Team Encoragel b M. A. C. i of the country did a great deal to Saturday, aind removed a serious oh- ig West Maryland, '-0.
Marts 'Tr ixiig fqr T'I'riiupti ig'i I ward settling the ques:ions of supre-. stacle from their path to football su- In the Missouri Valley conference,
eet macy that have been clouded since premacy on the Atlantic seaboard. Nebraska tilped over the Missouri
the start of the season. The Army showed considerable im- band wagon and forIed the Tigers in-
provement by tieing with Yale, 7-7. I Ia tie o eon lc..
CALLAHAN BA CK INFORM Illinois proved her championship The victory of Dartmouth over Brown, __ai________a _
calibre in the Big Ten by defeating 10-8, was featured by the brilliant
After handing the Michigan Aggies Iowa, 36-0. The Hawlkeyes were as work of "Swede" Oberlander, JOIN THE "r0f" CLUB
their annual beating 15 to 40 last Sat- much baffled by the antics of "Red"
theranua l bern gto t S Grange as were the Michigan grid-
urday mornin~g at East Lansing, ders two weeks before. The crushing
j"Coach Steve Farrell's cross country nature of the defe.t rcmoves the Iowa
squad will begin intensive training eleven from championship coiipcti-
for the all important triangular race Nortihestrn sowed treaks o
j with Illinois and Ohio State at Colum- otballtn wn hr first
bus November 3. great football in winning bet first
bus November bConference game in two years against
i Callahan and YIornberger's return- Indiana. The score was 17-7. Ralph
ing to form was without dloubt the!
brightest feature of the M A. C. race Baker, Purple triple threat star, made
br ihfatefa .oy C. n or11fe his team's points. Chicago's vic-
for Michigan fans. Roy Callahanm s tory over Purdue should have the de-
cameoutof te sump e semedto!sired effect of priming; the team for
sbe ina week ago and won the race the all-important contest with Illinois
easily. He finished strong 75 yards Saturday. a l
ahead of Briggs who finished second aWooster threw a bomb into the Ohio
for Michigan, Briggs upset the dope State camp by holding the Buckeyes
a week ago by being the first Michi- to a 7-7 tie. The game was costlyto --goodtforsever-
gan man to finish and his continued Wilce, and one of his tackles, NiehoPs,
good form was welcome to Coach reeeried a broker. *g'uj , and gills alsobns * ear
Farrell. Hornberger's coming in unable to play for the rest of the sca-
'third shows that he has returned to son. Notre Dame's crushing defeat of . ewIV0'9:-i

"Bo" Molenda, freshman football
star, scored a drop-kick in the last
five seconds of play for the Phi
Gamma Delta speedball team in theirf
contest yesterday afternoon with the
Phi Sigma Delta players; winning thef
game 11-10. Beta Theta Pi won' the
right to meet Phi Gamma Delta in the
finals Wednesday afternoon by vir-
tue of her defeat of Alpha Sigma Phi
by an 8-7 score.
Both games Monday brought the
best speedball playing seen this year.
Although .both games were thrillers,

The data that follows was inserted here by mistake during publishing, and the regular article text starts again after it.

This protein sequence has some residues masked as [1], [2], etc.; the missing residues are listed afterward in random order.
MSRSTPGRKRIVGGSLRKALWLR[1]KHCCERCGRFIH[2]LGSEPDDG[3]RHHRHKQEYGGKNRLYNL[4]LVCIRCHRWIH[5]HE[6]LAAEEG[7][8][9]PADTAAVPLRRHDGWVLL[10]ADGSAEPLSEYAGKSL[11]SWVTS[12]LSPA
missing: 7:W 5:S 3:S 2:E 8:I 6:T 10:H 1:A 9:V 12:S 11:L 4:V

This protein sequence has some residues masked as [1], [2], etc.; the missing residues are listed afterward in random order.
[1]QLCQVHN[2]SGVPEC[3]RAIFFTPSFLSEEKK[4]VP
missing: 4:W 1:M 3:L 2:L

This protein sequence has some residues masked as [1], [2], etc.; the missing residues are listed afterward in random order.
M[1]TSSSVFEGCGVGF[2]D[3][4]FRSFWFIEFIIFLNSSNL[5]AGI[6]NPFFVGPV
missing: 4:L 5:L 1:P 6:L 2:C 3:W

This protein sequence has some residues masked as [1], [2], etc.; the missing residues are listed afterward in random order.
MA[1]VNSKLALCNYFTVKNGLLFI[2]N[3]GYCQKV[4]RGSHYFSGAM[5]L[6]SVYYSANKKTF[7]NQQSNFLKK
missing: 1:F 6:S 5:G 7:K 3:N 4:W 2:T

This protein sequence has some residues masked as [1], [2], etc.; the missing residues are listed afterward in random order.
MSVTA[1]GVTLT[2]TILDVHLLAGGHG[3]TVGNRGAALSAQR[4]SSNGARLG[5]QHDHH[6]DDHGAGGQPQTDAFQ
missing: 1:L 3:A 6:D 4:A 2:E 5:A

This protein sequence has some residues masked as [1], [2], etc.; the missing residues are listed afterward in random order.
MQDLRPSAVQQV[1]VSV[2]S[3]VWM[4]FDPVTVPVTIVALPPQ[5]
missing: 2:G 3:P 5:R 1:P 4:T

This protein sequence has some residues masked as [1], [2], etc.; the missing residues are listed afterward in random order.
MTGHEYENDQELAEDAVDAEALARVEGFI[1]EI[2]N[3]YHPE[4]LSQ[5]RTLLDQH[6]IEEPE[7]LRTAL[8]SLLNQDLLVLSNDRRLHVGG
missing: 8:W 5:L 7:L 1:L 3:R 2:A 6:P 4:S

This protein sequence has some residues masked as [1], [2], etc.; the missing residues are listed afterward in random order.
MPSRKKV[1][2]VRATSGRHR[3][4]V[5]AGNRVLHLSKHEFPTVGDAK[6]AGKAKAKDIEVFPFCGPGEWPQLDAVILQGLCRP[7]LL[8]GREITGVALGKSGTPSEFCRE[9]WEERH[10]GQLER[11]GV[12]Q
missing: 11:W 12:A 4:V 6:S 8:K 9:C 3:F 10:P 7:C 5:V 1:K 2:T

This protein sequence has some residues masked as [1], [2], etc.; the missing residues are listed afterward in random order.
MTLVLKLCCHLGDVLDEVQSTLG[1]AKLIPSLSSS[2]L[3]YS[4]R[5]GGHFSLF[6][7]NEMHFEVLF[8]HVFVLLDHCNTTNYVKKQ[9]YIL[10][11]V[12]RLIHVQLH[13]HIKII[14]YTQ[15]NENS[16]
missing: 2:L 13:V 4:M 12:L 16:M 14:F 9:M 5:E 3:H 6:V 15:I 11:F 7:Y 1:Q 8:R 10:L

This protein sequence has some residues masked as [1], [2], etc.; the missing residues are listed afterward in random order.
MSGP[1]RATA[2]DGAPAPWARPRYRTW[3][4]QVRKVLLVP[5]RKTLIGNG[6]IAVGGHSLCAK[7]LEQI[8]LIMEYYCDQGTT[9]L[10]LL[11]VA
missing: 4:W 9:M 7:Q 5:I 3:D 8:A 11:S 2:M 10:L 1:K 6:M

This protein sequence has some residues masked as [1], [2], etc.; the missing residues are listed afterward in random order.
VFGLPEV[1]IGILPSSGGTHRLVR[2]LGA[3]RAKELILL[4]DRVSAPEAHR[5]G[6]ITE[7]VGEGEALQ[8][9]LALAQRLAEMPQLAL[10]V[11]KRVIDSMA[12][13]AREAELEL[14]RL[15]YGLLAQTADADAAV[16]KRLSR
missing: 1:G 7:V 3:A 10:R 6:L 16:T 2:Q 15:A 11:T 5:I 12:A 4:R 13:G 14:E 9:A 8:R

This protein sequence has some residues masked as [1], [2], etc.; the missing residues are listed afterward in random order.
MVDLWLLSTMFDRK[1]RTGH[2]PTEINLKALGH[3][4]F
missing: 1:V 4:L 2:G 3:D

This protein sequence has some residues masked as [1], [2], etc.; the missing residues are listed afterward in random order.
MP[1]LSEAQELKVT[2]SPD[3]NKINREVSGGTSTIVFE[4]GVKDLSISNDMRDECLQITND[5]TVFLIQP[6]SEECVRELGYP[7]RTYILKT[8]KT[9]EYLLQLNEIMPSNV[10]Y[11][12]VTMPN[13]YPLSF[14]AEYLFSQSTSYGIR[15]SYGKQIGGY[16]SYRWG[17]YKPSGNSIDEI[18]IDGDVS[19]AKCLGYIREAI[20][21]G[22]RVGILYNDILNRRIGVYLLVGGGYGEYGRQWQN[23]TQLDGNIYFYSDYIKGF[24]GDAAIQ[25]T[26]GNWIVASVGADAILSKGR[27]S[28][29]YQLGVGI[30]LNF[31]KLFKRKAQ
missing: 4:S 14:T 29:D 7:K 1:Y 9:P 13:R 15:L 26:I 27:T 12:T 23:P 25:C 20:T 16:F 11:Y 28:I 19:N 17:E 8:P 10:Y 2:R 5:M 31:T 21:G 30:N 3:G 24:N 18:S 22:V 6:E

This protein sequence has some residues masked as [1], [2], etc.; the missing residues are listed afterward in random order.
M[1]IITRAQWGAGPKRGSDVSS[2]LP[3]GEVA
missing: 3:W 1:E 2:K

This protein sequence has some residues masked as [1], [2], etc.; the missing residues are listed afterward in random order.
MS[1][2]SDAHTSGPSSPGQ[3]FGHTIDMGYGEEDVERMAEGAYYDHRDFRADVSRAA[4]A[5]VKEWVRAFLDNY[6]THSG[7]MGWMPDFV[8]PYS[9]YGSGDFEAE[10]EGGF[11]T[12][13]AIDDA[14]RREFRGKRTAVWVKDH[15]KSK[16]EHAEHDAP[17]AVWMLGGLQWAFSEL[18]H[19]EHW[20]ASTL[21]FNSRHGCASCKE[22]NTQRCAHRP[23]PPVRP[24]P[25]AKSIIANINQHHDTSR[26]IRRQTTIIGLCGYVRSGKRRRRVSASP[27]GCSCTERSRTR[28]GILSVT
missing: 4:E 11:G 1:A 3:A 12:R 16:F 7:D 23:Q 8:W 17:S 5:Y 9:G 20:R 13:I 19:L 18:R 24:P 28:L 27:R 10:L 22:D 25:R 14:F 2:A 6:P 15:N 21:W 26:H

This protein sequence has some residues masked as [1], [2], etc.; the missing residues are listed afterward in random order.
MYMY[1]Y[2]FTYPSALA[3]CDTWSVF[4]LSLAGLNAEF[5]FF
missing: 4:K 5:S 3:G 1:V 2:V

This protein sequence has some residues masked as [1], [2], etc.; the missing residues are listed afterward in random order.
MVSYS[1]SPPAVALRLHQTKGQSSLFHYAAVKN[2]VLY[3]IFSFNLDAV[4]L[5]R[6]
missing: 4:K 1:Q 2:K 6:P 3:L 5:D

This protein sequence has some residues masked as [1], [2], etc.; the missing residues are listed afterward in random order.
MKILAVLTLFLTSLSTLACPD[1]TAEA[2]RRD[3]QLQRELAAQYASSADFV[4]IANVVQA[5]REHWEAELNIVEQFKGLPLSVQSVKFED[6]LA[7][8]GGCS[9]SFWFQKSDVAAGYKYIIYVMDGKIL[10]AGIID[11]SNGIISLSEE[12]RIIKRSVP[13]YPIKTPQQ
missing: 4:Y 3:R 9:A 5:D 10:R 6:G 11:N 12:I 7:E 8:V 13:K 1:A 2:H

the Phi Gamma Delta-Phi Sigma
Delta contest provided the greatestl
number of surprises. With the score!

the form hOe showed last year.t

Georgia Tech shows the power of the
b

Carl Lidberg
Minnesota had a threat against
Michigan as long as Lidberg was 'in
fthe game. Repeating his work again~st
the Varsity last year he was always
good for frcm 3 to 10 yards on hard
plunges at the Michigan line and got
the, ball far into Michigan territory
several times, Saturday.
to end. Reinke, Warrick, and Roth
were the nainstays for, the winners.
Play Wedinesday for the fraternity
title will commence at 3:30 o'clock
on Scut h Ferry field.

ter willl be busckt-
skin. dour dollars.
WAGtiR&CMPII
Jfor TI/en GZ->9e &nce 1K49K

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tied and thirty seconds to play, the
Phi Gamma Delta aggregation car-i
ried the ball deep into their oppon- Cambridge, Mass., Nov. 3.- Coach
ents territory, scoring a single point Stevens, of larzvard, has announced
on Molenda's long drop kick. that the present line-ups for the first
Beta Theta Pi's superior combina- three university crews are for the
tion-work proved the undoing of M- most part permanent.
pha Sigma Phi although the g<,me was
frought' witl, thrills from beginning SUPPORTF T1E DRIVE

V anoven, Cress.

WALK-OVER'S
Wa 1

FI FT ETH ANNIVERSARY

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'PL TX Te i- I lb T.- T--N I

PUG
Youthful, and pretty
"as the girls who, wear 7
it -in tin cal~sk io, /
with the cross crease
short vamp', pug.
nosed wide toe, d '
low hee!.
00\
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11

INNOUNCE the season's
outstanding selling
event for men. A mon-
ey' saving opportunity
that wiii appeal. to
Michigan men. Se"
page eight of tomorrow's Daily
and observe the windows of our
two stores this afternoon for

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$8.1

_

When the barber

bobs the hair

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W ALK-OVER shortens the vamps
and lowers the heels of shoes to give
you this new style. It's the smartest, dain-
tiest little youthful style ever made for girls
-a short vamp, round toe oxford with a
low heel. In your regular size i makes
your foot look two full sizes smaller.
R. JHOFFSTETTER
115 South Main St.